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Image / Editorial

Dáil calls for familicide research to be carried out following Hawe tragedy


by Jennifer McShane
26th Feb 2019
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Following the heartbreaking Prime Time programme ‘Her Name is Clodagh’ aired on Monday night, members of the Dáil have called for reviews into murders that occur in the family home.

A number of TDs spoke during Leaders’ Questions about the Claire Byrne programme on the murder of Clodagh Hawe and her three sons in 2016.

Clodagh Hawe and her three sons were murdered by her husband Alan Hawe, who then also took his own life, in August 2016 in Ballyjamesduff, Co Cavan.

Related:‘We have questions we need answered’: Family of Clodagh Hawe break silence on the tragic murder-suicide

The family has called for a full inquiry to establish why they were killed and to highlight the lack of information and supports in such cases. Mother and sister to Clodagh, Mary and Jacqueline, said they had nowhere to turn following the devastating loss of her and her three sons.

Jacqueline Connolly, RTE Presenter Claire Byrne, Mary Coll. Photo: RTÉ

Sinn Féin leader Mary Lou McDonald told the Dáil that anybody who saw the programme has been deeply affected by the “utterly terrifying and heartbreaking story and the issues raised about the investigation,” adding that more research needed to be carried out into familicide in Ireland.

McDonald questioned the Taoiseach about the rollout of specialist gardaí undertaking reviews of murders that take place in a domestic setting.

A multi-agency approach

Under the new scheme, the reviews are being carried out solely by specialist gardaí from the National Protective Services Bureau, who will examine domestic homicides.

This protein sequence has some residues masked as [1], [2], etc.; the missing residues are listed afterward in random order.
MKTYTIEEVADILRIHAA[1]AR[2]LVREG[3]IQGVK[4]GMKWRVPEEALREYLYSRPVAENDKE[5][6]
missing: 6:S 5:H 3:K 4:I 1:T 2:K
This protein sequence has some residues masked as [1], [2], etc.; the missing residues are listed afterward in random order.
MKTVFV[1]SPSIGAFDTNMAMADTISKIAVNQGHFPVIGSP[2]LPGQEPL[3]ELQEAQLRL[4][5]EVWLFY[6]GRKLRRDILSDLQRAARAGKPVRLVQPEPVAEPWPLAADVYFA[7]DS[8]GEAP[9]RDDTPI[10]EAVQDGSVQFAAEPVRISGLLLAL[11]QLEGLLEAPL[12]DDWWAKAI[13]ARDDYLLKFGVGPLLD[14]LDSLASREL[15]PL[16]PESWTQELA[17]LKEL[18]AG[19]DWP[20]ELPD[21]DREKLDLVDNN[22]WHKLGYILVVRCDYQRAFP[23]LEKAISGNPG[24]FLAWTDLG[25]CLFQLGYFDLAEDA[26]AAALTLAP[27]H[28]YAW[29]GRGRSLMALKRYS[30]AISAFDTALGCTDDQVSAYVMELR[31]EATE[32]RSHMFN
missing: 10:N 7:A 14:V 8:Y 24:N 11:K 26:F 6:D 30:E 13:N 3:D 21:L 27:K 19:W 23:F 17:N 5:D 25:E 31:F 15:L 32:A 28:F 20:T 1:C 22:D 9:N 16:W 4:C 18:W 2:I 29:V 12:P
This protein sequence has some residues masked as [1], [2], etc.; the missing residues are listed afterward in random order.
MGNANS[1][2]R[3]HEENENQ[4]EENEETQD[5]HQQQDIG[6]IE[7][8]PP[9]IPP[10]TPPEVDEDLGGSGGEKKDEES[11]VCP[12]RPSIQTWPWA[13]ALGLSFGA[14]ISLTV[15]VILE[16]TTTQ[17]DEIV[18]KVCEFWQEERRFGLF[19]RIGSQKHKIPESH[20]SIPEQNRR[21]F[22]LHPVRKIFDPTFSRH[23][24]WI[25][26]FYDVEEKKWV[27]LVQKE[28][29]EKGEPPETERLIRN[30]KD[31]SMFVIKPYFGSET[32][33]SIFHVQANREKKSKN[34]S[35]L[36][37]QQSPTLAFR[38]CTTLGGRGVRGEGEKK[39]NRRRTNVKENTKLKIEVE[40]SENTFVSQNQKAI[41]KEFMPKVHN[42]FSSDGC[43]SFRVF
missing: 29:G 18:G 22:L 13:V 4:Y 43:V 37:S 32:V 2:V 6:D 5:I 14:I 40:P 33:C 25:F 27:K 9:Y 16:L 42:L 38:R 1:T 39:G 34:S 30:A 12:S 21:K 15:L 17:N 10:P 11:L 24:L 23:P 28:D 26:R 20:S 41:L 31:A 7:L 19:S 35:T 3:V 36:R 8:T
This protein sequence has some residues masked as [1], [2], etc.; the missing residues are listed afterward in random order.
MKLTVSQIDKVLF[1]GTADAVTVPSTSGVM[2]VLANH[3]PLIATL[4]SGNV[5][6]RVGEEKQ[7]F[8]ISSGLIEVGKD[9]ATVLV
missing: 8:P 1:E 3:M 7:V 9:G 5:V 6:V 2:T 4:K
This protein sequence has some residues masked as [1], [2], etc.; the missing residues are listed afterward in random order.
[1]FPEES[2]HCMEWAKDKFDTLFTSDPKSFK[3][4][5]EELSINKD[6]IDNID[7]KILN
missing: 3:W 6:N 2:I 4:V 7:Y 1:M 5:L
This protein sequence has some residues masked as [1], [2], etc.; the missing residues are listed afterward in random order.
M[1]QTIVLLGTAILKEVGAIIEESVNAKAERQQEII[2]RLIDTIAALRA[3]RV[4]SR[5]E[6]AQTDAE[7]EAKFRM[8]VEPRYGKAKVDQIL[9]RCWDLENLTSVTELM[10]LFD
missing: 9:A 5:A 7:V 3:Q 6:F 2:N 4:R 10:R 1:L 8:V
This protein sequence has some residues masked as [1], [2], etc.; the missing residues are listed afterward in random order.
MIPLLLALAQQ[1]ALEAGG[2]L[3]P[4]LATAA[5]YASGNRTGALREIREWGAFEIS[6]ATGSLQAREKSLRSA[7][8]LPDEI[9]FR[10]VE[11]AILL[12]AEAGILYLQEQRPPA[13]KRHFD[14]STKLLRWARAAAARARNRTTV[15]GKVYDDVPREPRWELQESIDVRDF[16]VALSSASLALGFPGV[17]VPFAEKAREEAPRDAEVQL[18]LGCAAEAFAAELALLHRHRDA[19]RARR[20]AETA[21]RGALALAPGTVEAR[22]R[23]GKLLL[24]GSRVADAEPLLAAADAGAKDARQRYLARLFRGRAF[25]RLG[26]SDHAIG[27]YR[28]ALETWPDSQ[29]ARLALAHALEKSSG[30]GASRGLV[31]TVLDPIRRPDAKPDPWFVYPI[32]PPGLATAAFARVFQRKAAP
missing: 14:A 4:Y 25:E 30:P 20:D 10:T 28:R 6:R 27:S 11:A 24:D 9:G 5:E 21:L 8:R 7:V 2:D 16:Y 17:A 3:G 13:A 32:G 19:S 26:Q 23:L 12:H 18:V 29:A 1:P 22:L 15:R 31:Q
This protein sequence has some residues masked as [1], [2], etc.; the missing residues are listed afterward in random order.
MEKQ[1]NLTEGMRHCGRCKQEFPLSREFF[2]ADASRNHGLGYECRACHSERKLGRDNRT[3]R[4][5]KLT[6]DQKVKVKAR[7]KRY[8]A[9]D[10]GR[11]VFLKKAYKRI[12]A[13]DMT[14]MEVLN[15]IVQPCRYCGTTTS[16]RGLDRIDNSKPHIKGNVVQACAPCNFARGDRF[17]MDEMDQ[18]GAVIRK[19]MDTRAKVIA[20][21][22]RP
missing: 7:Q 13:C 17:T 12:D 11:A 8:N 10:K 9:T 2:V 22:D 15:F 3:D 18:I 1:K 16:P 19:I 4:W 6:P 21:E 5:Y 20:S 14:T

McDonald argued that in other countries and soon the UK, a multi-agency approach is done, meaning it would involve other agencies such as the HSE, Tusla and local authorities – as opposed to one Gardai team examining the case.

A multi-agency approach is preferred by groups such as Women’s Aid, who have spoken out about not being consulted about the new review programme.

The National Women’s Council of Ireland (NWCI) has also backed calls by the family of Clodagh Hawe for a multi-agency review into her death and the death of her sons.

“Ireland must initiate the practice of multi-agency reviews of domestic homicides in Ireland every time such a crime occurs,” said Orla O’Connor, Director of NWCI in a statement.

“These reviews can provide families with answers but vitally for the protection of women in the future, they would assist in developing best practice responses in relation to domestic violence including risk assessment and risk management. Lessons must be learnt to ensure we can best protect victims of domestic violence.”

Taoiseach Leo Varadkar has indicated that Minister Flanagan will meet with Clodagh’s family, having asked the family of Clodagh Hawe to provide a submission to the minister, according to the Irish Times.

He said the case was a “heartbreaking and horrific tragedy for the family and for the wider community in Virginia and County Cavan.”

“It is acknowledged that the Garda can learn from awful cases such as this, and indeed from other family homicides that have occurred in recent years. I am informed that the Garda is carrying out a review of cases of domestic homicide to better inform its approach to domestic violence generally,” he said.

Fianna Fáil leader Micheál Martin responded and said many questions remain unanswered, and a full book of evidence should be published.

He said there was no reason why basic information should not have been given to the family.

Unfortunately, familicide is not new to Ireland, he added.

“There is a sense that it is occurring far more frequently in modern times than in the past.”


If you, or anyone you know, has been affected by this article, you can contact:

  • Samaritans: 116 123 or text 087 2609090
  • Aware: 1800 80 48 48 (for depression and anxiety)
  • Pieta House: 1800 247 247 or email [email protected] (for suicide and self-harm)
  • Teen-Line Ireland: 1800 833 634 (for ages 13 to 19)
  • Childline: 1800 66 66 66 (for under 18s)
  • Domestic violence support: Safe Ireland